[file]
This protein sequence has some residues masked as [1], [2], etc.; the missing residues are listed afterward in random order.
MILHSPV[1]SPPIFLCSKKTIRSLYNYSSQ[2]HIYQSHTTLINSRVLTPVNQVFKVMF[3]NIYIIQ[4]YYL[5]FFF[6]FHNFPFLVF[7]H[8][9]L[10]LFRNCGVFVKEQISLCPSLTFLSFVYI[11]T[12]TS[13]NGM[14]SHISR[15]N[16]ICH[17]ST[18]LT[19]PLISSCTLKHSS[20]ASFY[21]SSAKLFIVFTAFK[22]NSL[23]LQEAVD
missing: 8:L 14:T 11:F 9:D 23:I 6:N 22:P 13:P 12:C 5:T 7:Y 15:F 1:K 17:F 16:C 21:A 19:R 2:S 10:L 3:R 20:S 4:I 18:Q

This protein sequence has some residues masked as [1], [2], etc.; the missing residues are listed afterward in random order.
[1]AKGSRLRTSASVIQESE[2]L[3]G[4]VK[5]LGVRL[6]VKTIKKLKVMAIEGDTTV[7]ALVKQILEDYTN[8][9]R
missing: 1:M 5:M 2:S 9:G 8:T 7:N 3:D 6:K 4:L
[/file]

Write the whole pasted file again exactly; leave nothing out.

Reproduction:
This protein sequence has some residues masked as [1], [2], etc.; the missing residues are listed afterward in random order.
MILHSPV[1]SPPIFLCSKKTIRSLYNYSSQ[2]HIYQSHTTLINSRVLTPVNQVFKVMF[3]NIYIIQ[4]YYL[5]FFF[6]FHNFPFLVF[7]H[8][9]L[10]LFRNCGVFVKEQISLCPSLTFLSFVYI[11]T[12]TS[13]NGM[14]SHISR[15]N[16]ICH[17]ST[18]LT[19]PLISSCTLKHSS[20]ASFY[21]SSAKLFIVFTAFK[22]NSL[23]LQEAVD
missing: 8:L 14:T 11:F 9:D 23:I 6:N 22:P 13:P 12:C 5:T 7:Y 15:F 1:K 17:F 16:C 21:A 19:R 2:S 10:L 3:R 20:S 4:I 18:Q

This protein sequence has some residues masked as [1], [2], etc.; the missing residues are listed afterward in random order.
[1]AKGSRLRTSASVIQESE[2]L[3]G[4]VK[5]LGVRL[6]VKTIKKLKVMAIEGDTTV[7]ALVKQILEDYTN[8][9]R
missing: 1:M 5:M 2:S 9:G 8:T 7:N 3:D 6:K 4:L